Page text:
Gay and Lesbian Humanist

Autumn 2001

Not all the obituaries of Cardinal Thomas Winning, the leader of Scotland’s Roman Catholics, who died earlier this year, were thinly disguised hagiographies. One, at least, found the dirt under his fingernails, as Andy Armitage reports.

The Thorn that was Winning is Lost

by Andy Armitage

Cardinal Thomas Winning, now no longer a thorn in the side of sexual minorities, women and anyone who did not follow a strictly orthodox attitude towards sex and morality, has been described as “an unreconstructed bigot who joined forces with a homophobic businessman ... to wage a fanatical campaign against the repeal of the pernicious Section 28”.

While many newspapers were printing mawkish eulogies in their obituary columns, one writer, Joan Smith, author of Moralities: Sex, Money and Power in the 21st Century (Allen Lane), had a different tale to tell.

She is unremittingly brutal – some would say rightly so – in her analysis of Winning and his infamously antiqueer cant and rant in an article headed “The cardinal was perverse” (with the subtitle: “Tributes to the late Cardinal Winning fail to record that he was a bigot who wasted his energies on futile crusades”), which appeared soon after his death in the Guardian.

“His opposition to abortion led him into a distasteful initiative to bribe girls as young as 12 into continuing with unwanted pregnancies,” Smith recalls, adding that, in Winning, she sees “a deeply flawed individual whose political radicalism was at odds with his unrelenting social conservatism; a doctrinaire Christian whose attitude to people different from himself, and to human sexuality in all its diverse forms, was characterised by fear”.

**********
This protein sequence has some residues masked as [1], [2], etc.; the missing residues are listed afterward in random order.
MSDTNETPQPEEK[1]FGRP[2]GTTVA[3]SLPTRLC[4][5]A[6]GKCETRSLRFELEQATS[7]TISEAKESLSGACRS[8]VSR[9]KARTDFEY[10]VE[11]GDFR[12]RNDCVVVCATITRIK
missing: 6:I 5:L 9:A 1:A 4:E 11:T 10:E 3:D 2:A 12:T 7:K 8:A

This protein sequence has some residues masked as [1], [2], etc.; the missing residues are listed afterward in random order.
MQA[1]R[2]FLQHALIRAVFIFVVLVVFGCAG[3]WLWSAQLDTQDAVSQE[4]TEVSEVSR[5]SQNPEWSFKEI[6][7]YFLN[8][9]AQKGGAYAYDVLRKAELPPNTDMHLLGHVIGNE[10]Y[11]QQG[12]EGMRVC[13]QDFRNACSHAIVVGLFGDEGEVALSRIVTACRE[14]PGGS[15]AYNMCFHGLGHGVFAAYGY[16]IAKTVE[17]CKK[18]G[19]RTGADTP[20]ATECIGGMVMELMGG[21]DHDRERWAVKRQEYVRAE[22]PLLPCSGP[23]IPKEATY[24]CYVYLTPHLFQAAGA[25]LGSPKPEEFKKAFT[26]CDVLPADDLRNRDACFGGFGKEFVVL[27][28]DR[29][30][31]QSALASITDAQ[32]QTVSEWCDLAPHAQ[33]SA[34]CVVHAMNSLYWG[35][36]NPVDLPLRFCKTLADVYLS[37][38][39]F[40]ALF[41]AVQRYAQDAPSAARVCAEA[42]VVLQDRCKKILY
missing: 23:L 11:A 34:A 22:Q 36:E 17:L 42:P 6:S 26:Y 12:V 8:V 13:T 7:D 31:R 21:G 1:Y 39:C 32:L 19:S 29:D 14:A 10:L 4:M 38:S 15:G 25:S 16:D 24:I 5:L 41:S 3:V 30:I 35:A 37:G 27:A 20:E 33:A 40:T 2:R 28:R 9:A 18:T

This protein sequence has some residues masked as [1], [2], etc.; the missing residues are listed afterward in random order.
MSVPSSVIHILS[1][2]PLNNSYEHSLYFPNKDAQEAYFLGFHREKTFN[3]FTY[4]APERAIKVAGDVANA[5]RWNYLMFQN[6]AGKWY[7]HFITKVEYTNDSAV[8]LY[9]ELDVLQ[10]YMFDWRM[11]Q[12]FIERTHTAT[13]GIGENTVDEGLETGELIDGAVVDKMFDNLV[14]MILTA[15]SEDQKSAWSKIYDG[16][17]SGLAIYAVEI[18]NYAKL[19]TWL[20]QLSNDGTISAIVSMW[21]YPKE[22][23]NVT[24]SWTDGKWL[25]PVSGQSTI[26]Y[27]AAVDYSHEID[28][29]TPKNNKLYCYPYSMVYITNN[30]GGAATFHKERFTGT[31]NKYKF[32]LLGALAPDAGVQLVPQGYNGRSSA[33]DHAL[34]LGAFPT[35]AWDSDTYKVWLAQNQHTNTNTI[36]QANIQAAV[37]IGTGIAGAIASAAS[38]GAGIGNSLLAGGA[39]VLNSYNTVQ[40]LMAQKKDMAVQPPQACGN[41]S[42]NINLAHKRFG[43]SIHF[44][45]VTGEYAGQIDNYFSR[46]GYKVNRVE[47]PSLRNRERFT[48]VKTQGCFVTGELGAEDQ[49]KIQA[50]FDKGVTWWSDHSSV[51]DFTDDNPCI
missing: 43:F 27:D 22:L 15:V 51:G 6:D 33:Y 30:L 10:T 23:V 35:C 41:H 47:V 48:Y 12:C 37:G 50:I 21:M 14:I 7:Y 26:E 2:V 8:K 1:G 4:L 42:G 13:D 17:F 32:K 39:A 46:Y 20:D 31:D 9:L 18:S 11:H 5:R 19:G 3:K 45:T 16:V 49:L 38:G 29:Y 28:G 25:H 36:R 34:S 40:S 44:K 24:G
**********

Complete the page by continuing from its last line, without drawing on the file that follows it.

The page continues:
The businessman with whom Winning was in cahoots to combat opposition to the iniquitous Section 28 (known as Section 2A in Scotland, where it is now no longer law) was none other than Scotland’s best-known busman, Brian Souter, himself a somewhat frothy Christian with bizarre ideas of what constitutes sexual morality. He used some of his millions to bankroll a hateful campaign advocating the retention of a law that many claim encourages bullying and schoolkid suicides, prevents teachers from talking openly about sexuality and makes children who are not from “conventional” families feel inferior.

Tony Blair gets beaten up somewhat, too, in Smith’s piece. The Prime Minister praised Winning for his “strong moral leadership”, she says, adding that Blair failed “to appreciate that it revealed precisely those anxious projections that have led the Catholic church to persecute women, gay men and anyone who does not conform to its narrow definition of acceptable behaviour. This is not surprising, since Blair regularly shows himself to be a social conservative with a not-very-sophisticated moral apparatus.”

“Smith goes on to say of Winning’s and the Pope’s condemnation of gay sex: “There is nothing admirable about a moral system that punishes adults for loving the ‘wrong’ person, insisting that the only valid expression of love is heterosexual intercourse between married couples with the firm intention of procreation.”

Smith then talks of the former Bishop of Edinburgh, Richard Holloway, whose new book Doubts and Loves: What is Left of Christianity? is reviewed in this issue, saying he records his “dismay” at the homophobia displayed at the 1998 Lambeth Conference, and was horrified by banners proclaiming, “No sodomite can enter the Kingdom of Heaven”.

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Created : Sunday, 2001-09-30 / Last updated : Wednesday, 2007-12-12
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